Isla Fisher (text), Eglantine Ceulemans (illus.), Marge and the Pirate Baby, Allen & Unwin, Feb 2017, 176pp., $14.99 (pbk), ISBN 9781848125933
With the ‘pirate baby’ theme featuring in each of the three collective stories, this junior fiction book is infused with a consistent wit and charm that is entrancingly unputdownable. Continuing the adventure from its predecessor, Marge in Charge, by well-known comedian and actor, Isla Fisher, Marge and the Pirate Baby is spirited, imaginative and loads of fun.
Knowing how to handle bad baby cousin Zara is challenging, to say the least, and each of the stories builds on the characters’ wisdom in predicting her cheeky behaviour. But Marge’s zany and wacky ideas are just the perfect antidote to help the kids, narrator Jemima and her little brother Jakey, keep Zara under control. The self-proclaimed royal and worldly explorer babysitter knows that babies are just like pirates, and so their adventures into the wild (and looking after the wild) must follow suit. Dressing up and setting the swashbuckling scene lulls the baby into a sea-swaying slumber, and uncovering the truth reveals a nappy full of stolen loot. Finally, the wedding day is saved with magic paint and the reclaiming of the gold rings from the pirate baby.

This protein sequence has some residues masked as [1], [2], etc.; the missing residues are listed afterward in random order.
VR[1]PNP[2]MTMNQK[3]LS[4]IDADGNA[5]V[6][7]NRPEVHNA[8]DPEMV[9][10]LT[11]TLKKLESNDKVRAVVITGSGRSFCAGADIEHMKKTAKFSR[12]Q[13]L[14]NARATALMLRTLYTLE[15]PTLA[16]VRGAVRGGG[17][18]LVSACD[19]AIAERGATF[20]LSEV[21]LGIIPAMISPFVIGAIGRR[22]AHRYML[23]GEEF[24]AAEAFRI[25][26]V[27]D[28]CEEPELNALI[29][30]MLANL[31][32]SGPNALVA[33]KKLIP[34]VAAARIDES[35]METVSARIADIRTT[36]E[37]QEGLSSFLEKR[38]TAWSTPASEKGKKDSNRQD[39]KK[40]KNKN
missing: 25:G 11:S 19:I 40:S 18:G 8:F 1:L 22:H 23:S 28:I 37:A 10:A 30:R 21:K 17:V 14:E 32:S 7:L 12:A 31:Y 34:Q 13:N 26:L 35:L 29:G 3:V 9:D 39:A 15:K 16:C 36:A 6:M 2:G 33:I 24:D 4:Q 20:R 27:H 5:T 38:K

Marge and the Pirate Baby is well written and fast paced with some slightly sophisticated ideas for its early reader audience, but totally creative and imaginative all the same. The black and white illustrations woven throughout are intuitive and shrewdly entertaining, just like the quirky babysitter protagonist. This book will foster a new approach to the ordinary, but also create real conversations around responsibility and resourcefulness. Recommended for ages seven and up.
Reviewed by Romi Sharp